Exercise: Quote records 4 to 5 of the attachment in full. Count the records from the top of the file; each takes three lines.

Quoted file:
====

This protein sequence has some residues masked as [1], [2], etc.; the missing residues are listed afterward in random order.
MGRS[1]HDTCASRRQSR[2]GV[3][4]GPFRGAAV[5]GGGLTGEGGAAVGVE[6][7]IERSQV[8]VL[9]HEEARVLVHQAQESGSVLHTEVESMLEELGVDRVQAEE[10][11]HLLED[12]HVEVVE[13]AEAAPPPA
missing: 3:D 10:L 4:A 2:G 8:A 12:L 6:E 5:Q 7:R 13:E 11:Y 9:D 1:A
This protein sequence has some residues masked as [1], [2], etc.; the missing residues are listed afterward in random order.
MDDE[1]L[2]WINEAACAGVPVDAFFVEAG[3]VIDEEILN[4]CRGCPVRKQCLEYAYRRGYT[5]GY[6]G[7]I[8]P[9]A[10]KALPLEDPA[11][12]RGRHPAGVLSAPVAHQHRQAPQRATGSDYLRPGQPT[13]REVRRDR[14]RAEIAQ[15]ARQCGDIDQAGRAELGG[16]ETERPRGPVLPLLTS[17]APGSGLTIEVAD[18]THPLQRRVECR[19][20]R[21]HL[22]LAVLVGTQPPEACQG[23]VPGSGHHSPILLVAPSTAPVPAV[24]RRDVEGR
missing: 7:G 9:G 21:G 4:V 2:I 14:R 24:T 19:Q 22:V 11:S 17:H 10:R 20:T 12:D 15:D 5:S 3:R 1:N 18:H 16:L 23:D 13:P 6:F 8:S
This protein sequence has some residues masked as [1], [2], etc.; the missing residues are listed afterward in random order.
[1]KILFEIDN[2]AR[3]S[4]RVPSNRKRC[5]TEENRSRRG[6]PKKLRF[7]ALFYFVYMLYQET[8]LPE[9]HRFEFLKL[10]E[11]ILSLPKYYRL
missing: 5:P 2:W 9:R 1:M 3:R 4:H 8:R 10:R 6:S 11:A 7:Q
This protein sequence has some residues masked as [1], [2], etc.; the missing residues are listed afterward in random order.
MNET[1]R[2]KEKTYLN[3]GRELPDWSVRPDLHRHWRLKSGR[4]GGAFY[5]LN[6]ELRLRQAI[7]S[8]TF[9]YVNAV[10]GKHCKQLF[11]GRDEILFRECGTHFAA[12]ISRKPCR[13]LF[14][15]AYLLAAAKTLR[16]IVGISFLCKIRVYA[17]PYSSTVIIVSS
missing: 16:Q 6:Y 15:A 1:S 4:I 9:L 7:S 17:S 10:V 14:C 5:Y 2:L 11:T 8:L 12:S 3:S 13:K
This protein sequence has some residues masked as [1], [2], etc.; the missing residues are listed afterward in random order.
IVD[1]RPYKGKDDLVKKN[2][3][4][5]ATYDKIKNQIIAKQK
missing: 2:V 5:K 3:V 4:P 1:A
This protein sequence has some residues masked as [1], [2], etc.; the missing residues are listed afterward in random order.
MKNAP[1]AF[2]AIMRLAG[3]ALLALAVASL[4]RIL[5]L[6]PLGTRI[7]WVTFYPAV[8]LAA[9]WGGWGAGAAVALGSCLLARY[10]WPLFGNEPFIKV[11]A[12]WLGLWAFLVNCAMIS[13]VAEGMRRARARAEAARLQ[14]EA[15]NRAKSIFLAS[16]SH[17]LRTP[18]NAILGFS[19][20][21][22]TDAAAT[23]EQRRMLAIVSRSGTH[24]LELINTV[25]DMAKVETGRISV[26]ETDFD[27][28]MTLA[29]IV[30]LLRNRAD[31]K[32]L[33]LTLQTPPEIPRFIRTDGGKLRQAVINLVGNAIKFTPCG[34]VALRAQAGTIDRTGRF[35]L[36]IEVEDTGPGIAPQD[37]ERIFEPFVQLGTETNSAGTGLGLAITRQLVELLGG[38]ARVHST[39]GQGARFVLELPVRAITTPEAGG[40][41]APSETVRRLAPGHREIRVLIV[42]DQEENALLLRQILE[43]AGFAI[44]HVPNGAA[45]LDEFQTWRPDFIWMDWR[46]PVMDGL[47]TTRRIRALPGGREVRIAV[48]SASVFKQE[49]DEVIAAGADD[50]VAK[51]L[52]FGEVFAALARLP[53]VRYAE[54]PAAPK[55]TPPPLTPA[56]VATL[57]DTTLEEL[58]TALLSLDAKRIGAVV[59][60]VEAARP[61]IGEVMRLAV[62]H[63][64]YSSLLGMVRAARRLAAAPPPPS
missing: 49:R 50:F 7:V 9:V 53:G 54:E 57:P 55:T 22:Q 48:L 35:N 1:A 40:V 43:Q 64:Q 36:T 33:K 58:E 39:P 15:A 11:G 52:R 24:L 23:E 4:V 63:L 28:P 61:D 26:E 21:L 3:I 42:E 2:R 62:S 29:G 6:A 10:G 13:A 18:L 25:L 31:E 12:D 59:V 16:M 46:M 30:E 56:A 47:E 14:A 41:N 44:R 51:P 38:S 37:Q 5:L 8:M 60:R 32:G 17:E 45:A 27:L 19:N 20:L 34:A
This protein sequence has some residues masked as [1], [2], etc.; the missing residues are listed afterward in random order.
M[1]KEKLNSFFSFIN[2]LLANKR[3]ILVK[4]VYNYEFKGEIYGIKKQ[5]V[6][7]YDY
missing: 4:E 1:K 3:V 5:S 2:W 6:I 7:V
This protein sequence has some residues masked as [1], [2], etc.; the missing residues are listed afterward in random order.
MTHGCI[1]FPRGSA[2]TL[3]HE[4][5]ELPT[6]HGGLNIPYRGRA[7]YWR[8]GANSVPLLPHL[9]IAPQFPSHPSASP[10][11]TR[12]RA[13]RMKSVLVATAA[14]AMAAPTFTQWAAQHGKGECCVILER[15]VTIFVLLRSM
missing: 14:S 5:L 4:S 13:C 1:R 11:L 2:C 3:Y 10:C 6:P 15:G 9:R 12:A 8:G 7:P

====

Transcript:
This protein sequence has some residues masked as [1], [2], etc.; the missing residues are listed afterward in random order.
MNET[1]R[2]KEKTYLN[3]GRELPDWSVRPDLHRHWRLKSGR[4]GGAFY[5]LN[6]ELRLRQAI[7]S[8]TF[9]YVNAV[10]GKHCKQLF[11]GRDEILFRECGTHFAA[12]ISRKPCR[13]LF[14][15]AYLLAAAKTLR[16]IVGISFLCKIRVYA[17]PYSSTVIIVSS
missing: 16:Q 6:Y 15:A 1:S 4:I 9:L 7:S 17:S 10:V 14:C 5:Y 2:L 11:T 8:L 12:S 3:S 13:K
This protein sequence has some residues masked as [1], [2], etc.; the missing residues are listed afterward in random order.
IVD[1]RPYKGKDDLVKKN[2][3][4][5]ATYDKIKNQIIAKQK
missing: 2:V 5:K 3:V 4:P 1:A